baseline test in the original blade runner

I believe that the demand for corporations or government bodies to certify the behavior of those systems will grow, there is room for a third-party organization specialized in model inspection and authorized issuer of safety certificate for the industrial or large scale usage of artificially intelligent systems. In Europe new regulation is being passed to safeguard the usecases of such a technology. An agreement has recently been reached: the EU AI Act includes provisions specifically addressing psychological health and emotions. It bans AI systems that recognize or interpret emotions in workplaces and educational institutions. This measure is to prevent potential misuse of AI in sensitive areas affecting mental health and emotional well-being. Additionally, the Act prohibits AI systems designed to manipulate human behavior or exploit vulnerabilities, which includes those targeting psychological or emotional states. These rules reflect a commitment to safeguarding individual rights and mental health against potential abuses by AI technologies.

Towards an extension of the DSM 6 or a renaissance of Psychiatry?

The parallel between model safety and human safety could be leveraged to bring the two domains under a single umbrella. Reverse engineering intelligence could lead the field of Psychiatry to experience nothing short of renaissance. I believe that our current methods for inspecting our brains and the brains of our systems will drastically improve in range and efficacy partly due to AI itself. An extension of the DSM 5, let’s call it DSM 6 or Extended DSM 6, could leverage the ability of neural networks to inspect other neural networks and define hyperconcepts that would be hard for our current methods to categorize or even perceive.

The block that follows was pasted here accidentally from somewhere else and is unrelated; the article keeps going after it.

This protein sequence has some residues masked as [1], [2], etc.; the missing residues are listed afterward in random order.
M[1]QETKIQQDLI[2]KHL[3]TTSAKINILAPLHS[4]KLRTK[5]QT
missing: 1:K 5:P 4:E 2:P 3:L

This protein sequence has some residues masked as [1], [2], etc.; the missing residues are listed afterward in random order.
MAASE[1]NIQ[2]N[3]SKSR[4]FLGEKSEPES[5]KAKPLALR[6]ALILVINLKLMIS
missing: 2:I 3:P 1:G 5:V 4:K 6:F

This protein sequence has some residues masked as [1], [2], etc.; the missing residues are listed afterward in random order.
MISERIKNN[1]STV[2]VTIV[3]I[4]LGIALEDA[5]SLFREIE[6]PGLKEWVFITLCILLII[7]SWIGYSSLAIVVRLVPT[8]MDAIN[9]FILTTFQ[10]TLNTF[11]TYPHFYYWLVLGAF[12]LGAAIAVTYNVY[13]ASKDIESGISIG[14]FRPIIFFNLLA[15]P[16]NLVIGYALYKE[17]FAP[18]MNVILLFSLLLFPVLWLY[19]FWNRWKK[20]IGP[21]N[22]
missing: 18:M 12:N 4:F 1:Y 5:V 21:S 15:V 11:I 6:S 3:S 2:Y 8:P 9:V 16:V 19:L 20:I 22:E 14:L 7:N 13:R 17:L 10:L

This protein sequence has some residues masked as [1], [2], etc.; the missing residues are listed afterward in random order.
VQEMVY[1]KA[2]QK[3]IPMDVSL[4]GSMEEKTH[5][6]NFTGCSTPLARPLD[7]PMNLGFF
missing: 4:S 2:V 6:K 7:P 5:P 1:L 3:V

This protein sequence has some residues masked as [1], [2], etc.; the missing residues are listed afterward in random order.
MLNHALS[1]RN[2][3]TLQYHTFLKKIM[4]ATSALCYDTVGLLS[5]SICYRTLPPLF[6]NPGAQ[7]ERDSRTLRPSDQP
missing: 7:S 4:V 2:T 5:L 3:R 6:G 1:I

Exploring the intersection of art and science through a speculative lens offers a unique take on AI research. While scientific validity is a cornerstone, the artistic intrigue cannot be dismissed. Current tools for AI safety might lack sophistication, and automated questionnaires inspired by psychometrics present a potential solution. The Institute for Artificial Psychometrics, while starting as an art project, has the seed of a commercial venture. With Interlink as the flagship initiative, attracting new funding and partners is essential for transforming the speculative vision into a tangible company. I believe that the market for AI certifications sanctioned by EU regulations will be thriving in the years to come.

Thank you for reading :heart:, if you have any questions or suggestions shoot me an email at hello[at] The present document is a preliminary report of a year long artistic research that was partly made possible by the Creative Industries Fund NL.

Special Thanks